Obviously, Republican voters will blame Obama and Democratic voters will blame the GOP, but what about the Independents who will decide the next election?

    Nate Silver somewhat covers this point in this post:

    “2. One poll suggests that Republicans would incur somewhat more blame than Mr. Obama in the event of a failure to raise the debt ceiling. The difference is modest — 42 percent would blame the Republicans against 33 percent blaming Mr. Obama (with 13 percent suggesting that they’d blame both sides) — but Mr. Obama’s relatively strong personal favorability, coupled with the intrinsic unpopularity of Congress and some of the aesthetic advantages that the White House enjoys in times of national emergency, might imply that while both sides would get lots of blame, the Republicans would get a little bit more of it.”

    “3. Irrespective of the explicit political consequences of a debt default itself are the implicit consequences of a significantly weakened economy; that’s where Mr. Obama might be more vulnerable. However, the notion that the public mechanistically reacts to every tick of change in the economic fundamentals and reflexively blames the president for all of it is somewhat oversold.”

    What Nate Silver is saying is that sure the GOP might get slightly blamed more for the act of the default, but if it leads to a weaker U.S. economy then that will ultimately fall on Obama at election time in 2012.

    With this in mind it puts the whole GOP strategy in a better context. Take the hit on the default, but a year from now people will have forgotten about it and will be blaming Obama for 9% unemployment or even a further deterioration of the economy from the default and all the uncertainty.

    This is the key issue to all of this: how will Independents react to a debt default and what will their longer-term thoughts be on any economic fall-out? who will they blame?

    If David Brooks at the NYT kind of represents right leaning independents then the fact that he called the GOP idiots on this really matters regarding the default itself, but longer-term the GOP making the economy worse might help them. It depends on who wins the PR war and PR is something the Dems do not do very well.

    • balconesfault

      BTW – Silver deserves kudos for his analysis far and above almost anything found in the current media. Anyone who’s followed him knows that Silver has serious Democratic leanings, and wants the answer to be “The GOP Would Completely Get Blamed” … but that’s not where he ends up when he dispassionately looks at the data.

      THAT, my friends, is what “Fair and Balanced” really looks like.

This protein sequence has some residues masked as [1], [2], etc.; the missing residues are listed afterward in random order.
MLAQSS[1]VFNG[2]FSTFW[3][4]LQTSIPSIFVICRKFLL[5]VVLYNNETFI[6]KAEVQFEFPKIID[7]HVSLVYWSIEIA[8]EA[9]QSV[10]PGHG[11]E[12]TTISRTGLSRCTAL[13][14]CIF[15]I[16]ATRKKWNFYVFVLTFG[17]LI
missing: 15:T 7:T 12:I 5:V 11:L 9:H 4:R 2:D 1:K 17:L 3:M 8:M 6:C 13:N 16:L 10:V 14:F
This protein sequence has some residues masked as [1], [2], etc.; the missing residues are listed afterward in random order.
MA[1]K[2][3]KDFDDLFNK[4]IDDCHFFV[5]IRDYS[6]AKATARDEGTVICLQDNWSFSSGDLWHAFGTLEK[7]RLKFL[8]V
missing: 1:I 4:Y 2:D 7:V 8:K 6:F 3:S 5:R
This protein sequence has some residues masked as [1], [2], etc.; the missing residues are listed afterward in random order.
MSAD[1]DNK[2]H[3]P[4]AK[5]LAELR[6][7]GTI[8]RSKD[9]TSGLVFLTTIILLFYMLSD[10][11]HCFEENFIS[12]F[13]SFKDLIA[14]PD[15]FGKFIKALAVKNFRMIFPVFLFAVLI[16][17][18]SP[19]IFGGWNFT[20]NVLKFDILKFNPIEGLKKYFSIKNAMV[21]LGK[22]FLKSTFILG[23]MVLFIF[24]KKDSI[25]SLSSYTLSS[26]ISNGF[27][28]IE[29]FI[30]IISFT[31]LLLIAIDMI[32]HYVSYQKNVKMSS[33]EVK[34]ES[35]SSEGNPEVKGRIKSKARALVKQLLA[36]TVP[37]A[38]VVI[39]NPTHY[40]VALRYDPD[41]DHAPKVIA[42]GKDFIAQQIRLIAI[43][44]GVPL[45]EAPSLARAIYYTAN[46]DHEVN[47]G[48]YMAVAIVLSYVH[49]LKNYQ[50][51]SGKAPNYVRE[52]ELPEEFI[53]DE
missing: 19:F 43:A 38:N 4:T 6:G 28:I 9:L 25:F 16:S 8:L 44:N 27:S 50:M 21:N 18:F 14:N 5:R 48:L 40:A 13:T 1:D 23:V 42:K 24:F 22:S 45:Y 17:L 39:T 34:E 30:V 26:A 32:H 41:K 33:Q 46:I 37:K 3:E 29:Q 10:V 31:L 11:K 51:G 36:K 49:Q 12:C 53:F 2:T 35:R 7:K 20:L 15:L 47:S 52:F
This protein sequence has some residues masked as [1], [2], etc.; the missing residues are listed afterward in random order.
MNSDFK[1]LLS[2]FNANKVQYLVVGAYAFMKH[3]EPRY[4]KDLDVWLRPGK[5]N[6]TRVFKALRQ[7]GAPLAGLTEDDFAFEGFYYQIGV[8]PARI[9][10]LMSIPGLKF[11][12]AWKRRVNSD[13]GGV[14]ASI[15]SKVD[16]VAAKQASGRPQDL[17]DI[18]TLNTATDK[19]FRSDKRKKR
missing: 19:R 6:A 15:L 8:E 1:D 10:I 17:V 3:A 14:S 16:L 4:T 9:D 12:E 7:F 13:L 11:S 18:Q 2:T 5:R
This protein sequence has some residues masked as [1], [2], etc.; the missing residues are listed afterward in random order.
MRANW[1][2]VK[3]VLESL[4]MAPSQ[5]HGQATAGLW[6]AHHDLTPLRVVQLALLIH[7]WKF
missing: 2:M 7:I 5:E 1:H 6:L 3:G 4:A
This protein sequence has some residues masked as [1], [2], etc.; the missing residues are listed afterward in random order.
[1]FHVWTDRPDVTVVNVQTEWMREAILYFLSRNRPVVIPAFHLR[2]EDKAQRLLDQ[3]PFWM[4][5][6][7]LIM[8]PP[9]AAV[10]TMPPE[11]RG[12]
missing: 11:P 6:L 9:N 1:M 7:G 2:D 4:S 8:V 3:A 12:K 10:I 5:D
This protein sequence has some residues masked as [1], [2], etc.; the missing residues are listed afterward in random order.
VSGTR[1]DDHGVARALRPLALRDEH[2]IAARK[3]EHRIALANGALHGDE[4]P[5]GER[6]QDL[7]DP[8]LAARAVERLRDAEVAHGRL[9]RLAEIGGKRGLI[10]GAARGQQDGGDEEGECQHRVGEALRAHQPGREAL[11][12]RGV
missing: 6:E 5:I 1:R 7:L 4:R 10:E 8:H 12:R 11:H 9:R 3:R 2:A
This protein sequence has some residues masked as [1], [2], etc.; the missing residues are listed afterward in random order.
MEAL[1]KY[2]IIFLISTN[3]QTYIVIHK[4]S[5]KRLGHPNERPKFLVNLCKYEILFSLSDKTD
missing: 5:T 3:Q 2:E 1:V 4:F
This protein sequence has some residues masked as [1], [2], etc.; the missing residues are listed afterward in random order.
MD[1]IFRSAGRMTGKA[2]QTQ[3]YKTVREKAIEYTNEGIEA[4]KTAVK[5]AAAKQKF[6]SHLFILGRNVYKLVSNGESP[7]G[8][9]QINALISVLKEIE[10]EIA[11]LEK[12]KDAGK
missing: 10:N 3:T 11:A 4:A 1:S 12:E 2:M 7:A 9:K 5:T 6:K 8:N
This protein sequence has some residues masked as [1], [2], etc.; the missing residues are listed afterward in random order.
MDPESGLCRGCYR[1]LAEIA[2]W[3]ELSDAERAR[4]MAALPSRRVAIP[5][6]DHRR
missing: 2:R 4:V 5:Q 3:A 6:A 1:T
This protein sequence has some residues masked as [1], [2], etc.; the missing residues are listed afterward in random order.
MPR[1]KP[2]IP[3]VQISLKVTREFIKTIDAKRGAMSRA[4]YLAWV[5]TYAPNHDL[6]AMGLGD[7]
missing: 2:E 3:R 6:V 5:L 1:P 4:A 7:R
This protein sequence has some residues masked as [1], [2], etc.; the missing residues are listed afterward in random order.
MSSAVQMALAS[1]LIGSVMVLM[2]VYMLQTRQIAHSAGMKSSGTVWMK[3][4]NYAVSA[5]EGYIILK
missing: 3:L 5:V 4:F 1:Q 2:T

• Graychin

    “Can this be true?”

    You betcha! It’s a simple application of the Golden Rule. Him who has the gold makes the rules.

  • Xunzi Washington


    I know that you aren’t asking your commentators this question because you don’t know the answer already, which is clearly “yes”.

    So since you already know that answer, what are you going to say about it? Are you going to write a column about how Obama is to blame because he doesn’t yell and scream enough? Or are you going to excoriate the insanity being perpetrated by YOUR party?

  • sgath

    Yes, David. In the span of 10 years the democratic party is now more right wing economically than you are. You ought to join the Greens or something.

  • Raskolnik

    Please fire Vecchione, he is a liability in the long term and he makes you look bad. Or, at least, check what he writes before you allow him to post it.

    –A Fan

  • Slide

    “It depends on who wins the PR war and PR is something the Dems do not do very well.”

    I’m not sure Paul Ryan would agree with you.

    “The Ryan privatization plan is deeply unpopular: Fresh polling by Bloomberg released Thursday found that Americans think they would be worse off if Ryan’s Medicare proposal is adopted by a margin of 57 percent to 34 percent — including 58 percent of electorally key independents who dislike the plan.

    But the new polling by Anzalone Liszt Research, the Democratic-aligned polling firm, found an even more dramatic response on Medicaid if respondents are told of the impacts seniors face.

    Told that the Ryan budget “would cut $750 billion from Medicaid, including funding for 80 percent of nursing home residents, forcing many seniors to be kicked out of their nursing homes,” 63 percent of respondents said they were “very” concerned. That figure was 69 percent for seniors and 64 percent for independents.

    About 64 percent of senior nursing home residents depend on Medicaid as the primary means of paying for their housing. Still more rely on Medicaid for other expenses or to be able to stay in their own homes.”

  • jonnybutter

    Politico insinuates…

    Oh my. Politico insinuates a laughable gop talking point? What are the odds? Thanks David! Thanks for doing all you can to support a party which you think – or insinuate – is irresponsible and dangerous!

    I have news for you, buddy: if you want a sane conservatism, the present GOP must first be destroyed. Even Andrew Sullivan knows that.